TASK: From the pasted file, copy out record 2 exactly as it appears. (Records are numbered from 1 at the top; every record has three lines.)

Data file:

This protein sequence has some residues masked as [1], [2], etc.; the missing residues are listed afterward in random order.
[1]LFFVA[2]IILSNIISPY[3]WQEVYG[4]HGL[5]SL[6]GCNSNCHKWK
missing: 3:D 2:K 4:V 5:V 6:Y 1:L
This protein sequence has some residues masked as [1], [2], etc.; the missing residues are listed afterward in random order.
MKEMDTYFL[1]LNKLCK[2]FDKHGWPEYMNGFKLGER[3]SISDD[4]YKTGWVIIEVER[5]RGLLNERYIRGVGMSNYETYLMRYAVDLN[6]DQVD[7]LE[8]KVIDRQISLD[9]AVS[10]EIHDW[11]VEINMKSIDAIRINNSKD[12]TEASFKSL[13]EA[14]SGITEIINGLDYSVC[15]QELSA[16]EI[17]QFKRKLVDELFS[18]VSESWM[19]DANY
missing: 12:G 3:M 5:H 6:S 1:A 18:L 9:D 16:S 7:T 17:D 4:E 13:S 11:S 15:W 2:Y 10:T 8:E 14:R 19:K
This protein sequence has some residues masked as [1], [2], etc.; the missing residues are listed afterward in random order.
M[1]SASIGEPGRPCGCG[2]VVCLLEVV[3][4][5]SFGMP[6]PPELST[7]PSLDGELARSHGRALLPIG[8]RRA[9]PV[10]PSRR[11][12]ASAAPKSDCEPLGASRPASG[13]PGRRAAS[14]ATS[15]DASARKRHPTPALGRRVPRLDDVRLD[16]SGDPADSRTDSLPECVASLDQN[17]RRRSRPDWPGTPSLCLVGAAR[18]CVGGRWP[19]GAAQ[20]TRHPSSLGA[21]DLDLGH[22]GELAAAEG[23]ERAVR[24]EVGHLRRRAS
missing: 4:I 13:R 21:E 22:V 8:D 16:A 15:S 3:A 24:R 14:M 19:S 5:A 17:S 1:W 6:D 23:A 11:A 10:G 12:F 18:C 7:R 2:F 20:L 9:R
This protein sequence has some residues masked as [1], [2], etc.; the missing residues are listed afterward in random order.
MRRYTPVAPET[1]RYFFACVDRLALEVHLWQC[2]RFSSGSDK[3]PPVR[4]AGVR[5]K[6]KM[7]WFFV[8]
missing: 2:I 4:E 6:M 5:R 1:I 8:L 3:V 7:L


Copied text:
This protein sequence has some residues masked as [1], [2], etc.; the missing residues are listed afterward in random order.
MKEMDTYFL[1]LNKLCK[2]FDKHGWPEYMNGFKLGER[3]SISDD[4]YKTGWVIIEVER[5]RGLLNERYIRGVGMSNYETYLMRYAVDLN[6]DQVD[7]LE[8]KVIDRQISLD[9]AVS[10]EIHDW[11]VEINMKSIDAIRINNSKD[12]TEASFKSL[13]EA[14]SGITEIINGLDYSVC[15]QELSA[16]EI[17]QFKRKLVDELFS[18]VSESWM[19]DANY
missing: 12:G 3:M 5:H 6:S 1:A 18:L 9:D 16:S 7:T 17:D 4:E 13:S 11:S 15:W 2:Y 10:T 8:E 14:R 19:K